In the forests of New Guinea, lizards scurry around with green bones, green hearts, green tongues, and green blood. At least six species share this enigmatic trait, which didn’t originate from one bizarre mutation but evolved four different times, according to new research in Science Advances.
These lizards have green insides because their bile carries super high levels of a deadly compound called biliverdin, the product of old red blood cells. People make the same pigment—you can see it when you get a gnarly, green-tinged bruise—but our livers filter it from our blood. Trace amounts of biliverdin cause jaundice, a disease common in infants and adults with liver failure. The levels found in these lizards would kill us. But for these lizards, well, it sure is easy being green.
“It’s possible there is no adaptive value,” says biologist Christopher Austin at Louisiana State University, “but it’s hard to imagine.” Over the course of 27 years, Austin, one of the authors of the study, has traveled to New Guinea in search of the bright green creatures. He’s captured hundreds of lizards by clamoring up trees and grabbing the critters. In his fieldwork, he discovered two new species, but he’s sure there are more. “New Guinea is like this black hole for biological discovery,” Austin says. “There’s no field guide.”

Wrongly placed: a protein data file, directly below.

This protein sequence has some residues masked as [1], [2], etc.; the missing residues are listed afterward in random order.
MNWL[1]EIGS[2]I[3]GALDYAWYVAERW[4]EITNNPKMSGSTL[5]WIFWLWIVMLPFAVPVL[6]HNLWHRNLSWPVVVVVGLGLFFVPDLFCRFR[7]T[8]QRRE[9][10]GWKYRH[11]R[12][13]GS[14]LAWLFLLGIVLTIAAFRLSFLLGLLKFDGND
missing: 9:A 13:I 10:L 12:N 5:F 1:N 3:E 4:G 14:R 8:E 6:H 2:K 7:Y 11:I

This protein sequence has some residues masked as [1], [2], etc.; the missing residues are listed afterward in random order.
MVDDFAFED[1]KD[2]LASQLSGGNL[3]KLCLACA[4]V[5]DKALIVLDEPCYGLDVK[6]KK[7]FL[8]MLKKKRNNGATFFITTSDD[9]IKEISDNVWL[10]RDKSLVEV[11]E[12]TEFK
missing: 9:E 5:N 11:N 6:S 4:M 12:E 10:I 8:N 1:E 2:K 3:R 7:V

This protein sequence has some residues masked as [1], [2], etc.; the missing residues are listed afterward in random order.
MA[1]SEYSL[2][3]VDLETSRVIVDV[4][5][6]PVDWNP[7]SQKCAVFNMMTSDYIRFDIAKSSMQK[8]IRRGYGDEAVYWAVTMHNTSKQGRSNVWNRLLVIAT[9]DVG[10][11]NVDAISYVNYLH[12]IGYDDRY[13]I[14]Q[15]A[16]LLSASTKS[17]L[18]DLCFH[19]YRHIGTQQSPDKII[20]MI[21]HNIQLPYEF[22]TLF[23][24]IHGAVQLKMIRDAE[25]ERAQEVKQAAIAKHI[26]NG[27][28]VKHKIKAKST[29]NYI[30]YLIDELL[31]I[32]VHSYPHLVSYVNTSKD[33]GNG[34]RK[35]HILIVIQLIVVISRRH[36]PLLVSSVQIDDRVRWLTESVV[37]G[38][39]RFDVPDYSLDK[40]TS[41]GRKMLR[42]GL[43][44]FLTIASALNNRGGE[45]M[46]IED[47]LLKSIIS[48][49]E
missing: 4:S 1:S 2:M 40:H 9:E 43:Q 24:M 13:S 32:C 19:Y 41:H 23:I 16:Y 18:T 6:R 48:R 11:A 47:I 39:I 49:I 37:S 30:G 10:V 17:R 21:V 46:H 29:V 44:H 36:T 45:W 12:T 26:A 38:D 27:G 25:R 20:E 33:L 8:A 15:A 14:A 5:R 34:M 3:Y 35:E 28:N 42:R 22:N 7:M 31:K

Austin’s effort to understand the lizards’ evolutionary history might explain why the heck toxic green blood would evolve in the New Guinea lizards more than once. One theory is that biliverdin could help fight off blood parasites, like malaria or blood-born worms, says Susan Perkins, a parasitologist at the American Museum of Natural History, another of the study’s authors.
Figuring out how these lizards survive with green blood—and how it evolved—might help us understand how to treat humans with high levels of biliverdin. “I don’t think that will be a magic bullet to treat jaundice,” says Perkins, “but it helps.”